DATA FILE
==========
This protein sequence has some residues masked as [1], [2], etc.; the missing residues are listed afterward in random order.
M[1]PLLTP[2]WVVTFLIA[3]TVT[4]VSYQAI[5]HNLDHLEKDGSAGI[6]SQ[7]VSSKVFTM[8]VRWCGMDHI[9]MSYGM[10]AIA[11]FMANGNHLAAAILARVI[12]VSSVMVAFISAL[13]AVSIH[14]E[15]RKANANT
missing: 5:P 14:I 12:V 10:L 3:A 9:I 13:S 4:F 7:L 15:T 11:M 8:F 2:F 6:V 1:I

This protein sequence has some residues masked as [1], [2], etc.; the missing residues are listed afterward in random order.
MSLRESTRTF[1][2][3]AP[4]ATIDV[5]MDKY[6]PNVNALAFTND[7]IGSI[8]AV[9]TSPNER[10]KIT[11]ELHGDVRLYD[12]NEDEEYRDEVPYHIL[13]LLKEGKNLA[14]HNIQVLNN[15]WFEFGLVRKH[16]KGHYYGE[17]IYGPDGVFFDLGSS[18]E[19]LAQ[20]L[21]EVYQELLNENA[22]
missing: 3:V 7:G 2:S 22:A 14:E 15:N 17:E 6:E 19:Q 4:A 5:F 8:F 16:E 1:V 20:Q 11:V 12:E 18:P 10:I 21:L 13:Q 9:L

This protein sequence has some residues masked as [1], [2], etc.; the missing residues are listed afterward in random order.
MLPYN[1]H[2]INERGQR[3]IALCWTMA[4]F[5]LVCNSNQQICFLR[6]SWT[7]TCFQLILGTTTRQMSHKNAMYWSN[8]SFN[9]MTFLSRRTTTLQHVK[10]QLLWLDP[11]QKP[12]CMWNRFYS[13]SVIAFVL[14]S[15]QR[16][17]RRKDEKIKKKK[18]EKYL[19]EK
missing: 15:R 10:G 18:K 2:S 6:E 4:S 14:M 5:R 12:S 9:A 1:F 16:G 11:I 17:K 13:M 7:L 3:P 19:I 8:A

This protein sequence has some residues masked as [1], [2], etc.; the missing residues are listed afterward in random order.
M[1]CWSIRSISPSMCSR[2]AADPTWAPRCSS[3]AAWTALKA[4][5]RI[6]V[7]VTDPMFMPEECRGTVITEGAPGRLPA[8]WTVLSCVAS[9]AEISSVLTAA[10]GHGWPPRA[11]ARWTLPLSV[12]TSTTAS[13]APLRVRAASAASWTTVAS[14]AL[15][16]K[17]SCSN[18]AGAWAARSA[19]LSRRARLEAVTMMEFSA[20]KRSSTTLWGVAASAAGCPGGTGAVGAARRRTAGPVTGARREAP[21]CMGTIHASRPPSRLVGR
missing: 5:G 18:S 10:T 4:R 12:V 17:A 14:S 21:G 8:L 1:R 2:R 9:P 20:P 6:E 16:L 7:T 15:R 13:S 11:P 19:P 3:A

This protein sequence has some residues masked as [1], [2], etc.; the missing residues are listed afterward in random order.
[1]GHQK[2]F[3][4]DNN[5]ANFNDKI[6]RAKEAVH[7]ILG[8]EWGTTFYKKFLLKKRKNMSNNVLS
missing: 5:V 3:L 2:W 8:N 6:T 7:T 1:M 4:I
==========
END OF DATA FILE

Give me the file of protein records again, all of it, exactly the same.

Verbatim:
This protein sequence has some residues masked as [1], [2], etc.; the missing residues are listed afterward in random order.
M[1]PLLTP[2]WVVTFLIA[3]TVT[4]VSYQAI[5]HNLDHLEKDGSAGI[6]SQ[7]VSSKVFTM[8]VRWCGMDHI[9]MSYGM[10]AIA[11]FMANGNHLAAAILARVI[12]VSSVMVAFISAL[13]AVSIH[14]E[15]RKANANT
missing: 5:P 14:I 12:V 10:L 3:A 9:I 13:S 4:F 7:L 15:T 11:M 8:F 2:F 6:V 1:I

This protein sequence has some residues masked as [1], [2], etc.; the missing residues are listed afterward in random order.
MSLRESTRTF[1][2][3]AP[4]ATIDV[5]MDKY[6]PNVNALAFTND[7]IGSI[8]AV[9]TSPNER[10]KIT[11]ELHGDVRLYD[12]NEDEEYRDEVPYHIL[13]LLKEGKNLA[14]HNIQVLNN[15]WFEFGLVRKH[16]KGHYYGE[17]IYGPDGVFFDLGSS[18]E[19]LAQ[20]L[21]EVYQELLNENA[22]
missing: 3:V 7:G 2:S 22:A 14:E 15:N 17:E 6:E 19:Q 4:A 5:F 8:F 16:E 1:V 20:Q 11:V 12:E 18:P 10:I 21:L 13:Q 9:L

This protein sequence has some residues masked as [1], [2], etc.; the missing residues are listed afterward in random order.
MLPYN[1]H[2]INERGQR[3]IALCWTMA[4]F[5]LVCNSNQQICFLR[6]SWT[7]TCFQLILGTTTRQMSHKNAMYWSN[8]SFN[9]MTFLSRRTTTLQHVK[10]QLLWLDP[11]QKP[12]CMWNRFYS[13]SVIAFVL[14]S[15]QR[16][17]RRKDEKIKKKK[18]EKYL[19]EK
missing: 15:R 10:G 18:K 2:S 6:E 4:S 14:M 5:R 12:S 9:A 1:F 16:G 11:I 17:K 13:M 7:L 3:P 19:I 8:A

This protein sequence has some residues masked as [1], [2], etc.; the missing residues are listed afterward in random order.
M[1]CWSIRSISPSMCSR[2]AADPTWAPRCSS[3]AAWTALKA[4][5]RI[6]V[7]VTDPMFMPEECRGTVITEGAPGRLPA[8]WTVLSCVAS[9]AEISSVLTAA[10]GHGWPPRA[11]ARWTLPLSV[12]TSTTAS[13]APLRVRAASAASWTTVAS[14]AL[15][16]K[17]SCSN[18]AGAWAARSA[19]LSRRARLEAVTMMEFSA[20]KRSSTTLWGVAASAAGCPGGTGAVGAARRRTAGPVTGARREAP[21]CMGTIHASRPPSRLVGR
missing: 5:G 18:S 10:T 4:R 12:V 17:A 14:S 21:G 8:L 1:R 2:R 9:P 20:P 6:E 16:L 7:T 15:R 13:S 11:P 19:P 3:A

This protein sequence has some residues masked as [1], [2], etc.; the missing residues are listed afterward in random order.
[1]GHQK[2]F[3][4]DNN[5]ANFNDKI[6]RAKEAVH[7]ILG[8]EWGTTFYKKFLLKKRKNMSNNVLS
missing: 5:V 3:L 2:W 8:N 6:T 7:T 1:M 4:I